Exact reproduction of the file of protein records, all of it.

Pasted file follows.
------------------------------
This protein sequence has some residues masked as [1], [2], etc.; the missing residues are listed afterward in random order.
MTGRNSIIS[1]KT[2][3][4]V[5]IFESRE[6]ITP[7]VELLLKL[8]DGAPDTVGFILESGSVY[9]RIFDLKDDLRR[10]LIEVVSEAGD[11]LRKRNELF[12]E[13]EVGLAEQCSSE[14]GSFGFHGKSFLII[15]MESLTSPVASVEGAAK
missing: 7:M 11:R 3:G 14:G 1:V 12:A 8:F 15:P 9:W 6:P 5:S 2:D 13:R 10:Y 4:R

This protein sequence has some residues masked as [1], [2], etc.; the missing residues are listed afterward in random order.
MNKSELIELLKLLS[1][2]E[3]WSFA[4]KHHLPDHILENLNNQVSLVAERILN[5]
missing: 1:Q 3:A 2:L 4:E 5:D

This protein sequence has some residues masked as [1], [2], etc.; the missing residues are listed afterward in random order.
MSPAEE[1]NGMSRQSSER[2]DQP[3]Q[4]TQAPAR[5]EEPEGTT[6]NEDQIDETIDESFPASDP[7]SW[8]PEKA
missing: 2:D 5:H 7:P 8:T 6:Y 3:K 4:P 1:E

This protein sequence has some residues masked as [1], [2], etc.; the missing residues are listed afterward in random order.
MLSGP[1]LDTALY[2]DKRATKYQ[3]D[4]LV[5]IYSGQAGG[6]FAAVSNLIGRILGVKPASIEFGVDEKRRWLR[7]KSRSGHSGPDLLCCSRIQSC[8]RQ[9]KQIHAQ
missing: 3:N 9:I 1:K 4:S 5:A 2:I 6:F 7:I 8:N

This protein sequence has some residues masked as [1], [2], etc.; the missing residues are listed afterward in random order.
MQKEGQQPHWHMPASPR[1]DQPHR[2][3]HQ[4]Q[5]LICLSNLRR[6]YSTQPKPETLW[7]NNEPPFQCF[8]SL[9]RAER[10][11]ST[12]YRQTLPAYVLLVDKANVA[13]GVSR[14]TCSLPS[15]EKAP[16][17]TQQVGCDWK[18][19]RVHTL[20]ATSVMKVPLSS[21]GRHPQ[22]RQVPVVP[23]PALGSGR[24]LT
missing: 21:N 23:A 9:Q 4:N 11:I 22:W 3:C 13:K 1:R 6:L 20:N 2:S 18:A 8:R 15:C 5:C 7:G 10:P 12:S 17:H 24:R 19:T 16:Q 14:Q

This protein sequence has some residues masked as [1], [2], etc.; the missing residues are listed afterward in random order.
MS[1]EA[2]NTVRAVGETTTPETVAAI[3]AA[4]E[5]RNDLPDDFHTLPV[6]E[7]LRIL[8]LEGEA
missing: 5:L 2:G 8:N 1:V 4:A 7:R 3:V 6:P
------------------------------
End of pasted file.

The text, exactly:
This protein sequence has some residues masked as [1], [2], etc.; the missing residues are listed afterward in random order.
MTGRNSIIS[1]KT[2][3][4]V[5]IFESRE[6]ITP[7]VELLLKL[8]DGAPDTVGFILESGSVY[9]RIFDLKDDLRR[10]LIEVVSEAGD[11]LRKRNELF[12]E[13]EVGLAEQCSSE[14]GSFGFHGKSFLII[15]MESLTSPVASVEGAAK
missing: 7:M 11:R 3:G 14:G 1:V 12:A 8:F 15:P 9:W 6:P 5:S 2:D 13:R 10:Y 4:R

This protein sequence has some residues masked as [1], [2], etc.; the missing residues are listed afterward in random order.
MNKSELIELLKLLS[1][2]E[3]WSFA[4]KHHLPDHILENLNNQVSLVAERILN[5]
missing: 1:Q 3:A 2:L 4:E 5:D

This protein sequence has some residues masked as [1], [2], etc.; the missing residues are listed afterward in random order.
MSPAEE[1]NGMSRQSSER[2]DQP[3]Q[4]TQAPAR[5]EEPEGTT[6]NEDQIDETIDESFPASDP[7]SW[8]PEKA
missing: 2:D 5:H 7:P 8:T 6:Y 3:K 4:P 1:E

This protein sequence has some residues masked as [1], [2], etc.; the missing residues are listed afterward in random order.
MLSGP[1]LDTALY[2]DKRATKYQ[3]D[4]LV[5]IYSGQAGG[6]FAAVSNLIGRILGVKPASIEFGVDEKRRWLR[7]KSRSGHSGPDLLCCSRIQSC[8]RQ[9]KQIHAQ
missing: 3:N 9:I 1:K 4:S 5:A 2:I 6:F 7:I 8:N

This protein sequence has some residues masked as [1], [2], etc.; the missing residues are listed afterward in random order.
MQKEGQQPHWHMPASPR[1]DQPHR[2][3]HQ[4]Q[5]LICLSNLRR[6]YSTQPKPETLW[7]NNEPPFQCF[8]SL[9]RAER[10][11]ST[12]YRQTLPAYVLLVDKANVA[13]GVSR[14]TCSLPS[15]EKAP[16][17]TQQVGCDWK[18][19]RVHTL[20]ATSVMKVPLSS[21]GRHPQ[22]RQVPVVP[23]PALGSGR[24]LT
missing: 21:N 23:A 9:Q 4:N 11:I 22:W 3:C 13:K 1:R 6:L 20:N 2:S 18:A 8:R 15:C 5:C 7:G 10:P 12:S 17:H 24:R 19:T 16:Q 14:Q

This protein sequence has some residues masked as [1], [2], etc.; the missing residues are listed afterward in random order.
MS[1]EA[2]NTVRAVGETTTPETVAAI[3]AA[4]E[5]RNDLPDDFHTLPV[6]E[7]LRIL[8]LEGEA
missing: 5:L 2:G 8:N 1:V 4:A 7:R 3:V 6:P